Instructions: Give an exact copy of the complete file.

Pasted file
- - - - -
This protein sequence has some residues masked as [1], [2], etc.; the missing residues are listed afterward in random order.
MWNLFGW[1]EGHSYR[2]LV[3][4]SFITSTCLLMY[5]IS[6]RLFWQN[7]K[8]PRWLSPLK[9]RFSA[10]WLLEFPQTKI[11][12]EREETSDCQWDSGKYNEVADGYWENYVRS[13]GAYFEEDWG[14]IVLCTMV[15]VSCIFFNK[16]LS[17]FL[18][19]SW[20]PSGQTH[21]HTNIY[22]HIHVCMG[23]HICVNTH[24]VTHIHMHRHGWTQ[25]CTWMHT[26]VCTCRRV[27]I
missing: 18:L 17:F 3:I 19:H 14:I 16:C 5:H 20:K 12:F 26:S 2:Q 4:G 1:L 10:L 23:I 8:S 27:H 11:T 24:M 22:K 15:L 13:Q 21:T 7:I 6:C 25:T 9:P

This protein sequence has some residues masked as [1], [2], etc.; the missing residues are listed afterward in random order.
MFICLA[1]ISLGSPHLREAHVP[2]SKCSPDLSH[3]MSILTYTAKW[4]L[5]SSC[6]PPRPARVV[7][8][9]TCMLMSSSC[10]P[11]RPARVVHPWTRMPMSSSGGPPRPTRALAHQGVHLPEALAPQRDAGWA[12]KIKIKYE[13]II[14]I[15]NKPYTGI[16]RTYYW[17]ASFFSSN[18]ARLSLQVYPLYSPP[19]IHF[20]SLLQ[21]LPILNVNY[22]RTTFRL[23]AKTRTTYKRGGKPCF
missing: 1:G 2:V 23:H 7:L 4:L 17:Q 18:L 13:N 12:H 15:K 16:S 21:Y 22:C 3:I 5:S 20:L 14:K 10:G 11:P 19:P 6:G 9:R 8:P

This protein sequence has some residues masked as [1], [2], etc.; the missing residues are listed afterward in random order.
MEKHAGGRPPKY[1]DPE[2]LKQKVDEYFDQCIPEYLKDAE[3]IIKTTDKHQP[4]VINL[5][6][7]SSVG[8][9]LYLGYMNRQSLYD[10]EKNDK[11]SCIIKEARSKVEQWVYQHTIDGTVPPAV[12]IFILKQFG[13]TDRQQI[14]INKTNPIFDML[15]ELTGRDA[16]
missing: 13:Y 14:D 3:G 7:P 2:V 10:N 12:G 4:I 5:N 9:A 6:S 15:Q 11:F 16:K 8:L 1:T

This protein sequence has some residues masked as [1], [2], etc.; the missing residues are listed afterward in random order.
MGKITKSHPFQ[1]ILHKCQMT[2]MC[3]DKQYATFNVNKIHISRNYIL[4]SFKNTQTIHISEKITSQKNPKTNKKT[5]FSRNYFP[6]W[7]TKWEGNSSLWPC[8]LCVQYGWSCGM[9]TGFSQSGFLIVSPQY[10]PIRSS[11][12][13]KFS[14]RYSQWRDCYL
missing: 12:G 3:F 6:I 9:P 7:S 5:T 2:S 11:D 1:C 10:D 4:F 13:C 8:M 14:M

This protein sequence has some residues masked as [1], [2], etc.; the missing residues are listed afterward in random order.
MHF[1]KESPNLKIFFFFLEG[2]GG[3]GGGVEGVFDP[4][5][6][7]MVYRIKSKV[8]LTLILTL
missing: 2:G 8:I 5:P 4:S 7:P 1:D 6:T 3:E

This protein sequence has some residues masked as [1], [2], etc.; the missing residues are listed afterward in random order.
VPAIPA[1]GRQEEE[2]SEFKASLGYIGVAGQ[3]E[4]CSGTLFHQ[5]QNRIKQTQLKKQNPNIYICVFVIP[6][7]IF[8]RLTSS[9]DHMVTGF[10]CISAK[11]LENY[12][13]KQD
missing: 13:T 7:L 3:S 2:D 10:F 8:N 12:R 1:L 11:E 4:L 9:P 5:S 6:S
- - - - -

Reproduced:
This protein sequence has some residues masked as [1], [2], etc.; the missing residues are listed afterward in random order.
MWNLFGW[1]EGHSYR[2]LV[3][4]SFITSTCLLMY[5]IS[6]RLFWQN[7]K[8]PRWLSPLK[9]RFSA[10]WLLEFPQTKI[11][12]EREETSDCQWDSGKYNEVADGYWENYVRS[13]GAYFEEDWG[14]IVLCTMV[15]VSCIFFNK[16]LS[17]FL[18][19]SW[20]PSGQTH[21]HTNIY[22]HIHVCMG[23]HICVNTH[24]VTHIHMHRHGWTQ[25]CTWMHT[26]VCTCRRV[27]I
missing: 18:L 17:F 3:I 19:H 14:I 16:C 5:H 20:K 12:F 26:S 2:Q 4:G 1:L 10:L 23:I 8:S 27:H 11:T 24:M 22:K 15:L 13:Q 21:T 7:I 6:C 25:T 9:P

This protein sequence has some residues masked as [1], [2], etc.; the missing residues are listed afterward in random order.
MFICLA[1]ISLGSPHLREAHVP[2]SKCSPDLSH[3]MSILTYTAKW[4]L[5]SSC[6]PPRPARVV[7][8][9]TCMLMSSSC[10]P[11]RPARVVHPWTRMPMSSSGGPPRPTRALAHQGVHLPEALAPQRDAGWA[12]KIKIKYE[13]II[14]I[15]NKPYTGI[16]RTYYW[17]ASFFSSN[18]ARLSLQVYPLYSPP[19]IHF[20]SLLQ[21]LPILNVNY[22]RTTFRL[23]AKTRTTYKRGGKPCF
missing: 1:G 2:V 23:H 7:L 4:L 17:Q 18:L 13:N 12:H 15:K 16:S 21:Y 22:C 3:I 5:S 20:L 14:K 10:G 11:P 19:P 6:G 9:R 8:P

This protein sequence has some residues masked as [1], [2], etc.; the missing residues are listed afterward in random order.
MEKHAGGRPPKY[1]DPE[2]LKQKVDEYFDQCIPEYLKDAE[3]IIKTTDKHQP[4]VINL[5][6][7]SSVG[8][9]LYLGYMNRQSLYD[10]EKNDK[11]SCIIKEARSKVEQWVYQHTIDGTVPPAV[12]IFILKQFG[13]TDRQQI[14]INKTNPIFDML[15]ELTGRDA[16]
missing: 13:Y 14:D 3:G 7:P 2:V 10:N 12:G 4:I 5:N 9:A 6:S 15:Q 11:F 16:K 8:L 1:T

This protein sequence has some residues masked as [1], [2], etc.; the missing residues are listed afterward in random order.
MGKITKSHPFQ[1]ILHKCQMT[2]MC[3]DKQYATFNVNKIHISRNYIL[4]SFKNTQTIHISEKITSQKNPKTNKKT[5]FSRNYFP[6]W[7]TKWEGNSSLWPC[8]LCVQYGWSCGM[9]TGFSQSGFLIVSPQY[10]PIRSS[11][12][13]KFS[14]RYSQWRDCYL
missing: 12:G 3:F 6:I 9:P 7:S 5:T 2:S 11:D 1:C 10:D 4:F 13:C 8:M 14:M

This protein sequence has some residues masked as [1], [2], etc.; the missing residues are listed afterward in random order.
MHF[1]KESPNLKIFFFFLEG[2]GG[3]GGGVEGVFDP[4][5][6][7]MVYRIKSKV[8]LTLILTL
missing: 2:G 8:I 5:P 4:S 7:P 1:D 6:T 3:E

This protein sequence has some residues masked as [1], [2], etc.; the missing residues are listed afterward in random order.
VPAIPA[1]GRQEEE[2]SEFKASLGYIGVAGQ[3]E[4]CSGTLFHQ[5]QNRIKQTQLKKQNPNIYICVFVIP[6][7]IF[8]RLTSS[9]DHMVTGF[10]CISAK[11]LENY[12][13]KQD
missing: 13:T 7:L 3:S 2:D 10:F 8:N 12:R 1:L 11:E 4:L 9:P 5:S 6:S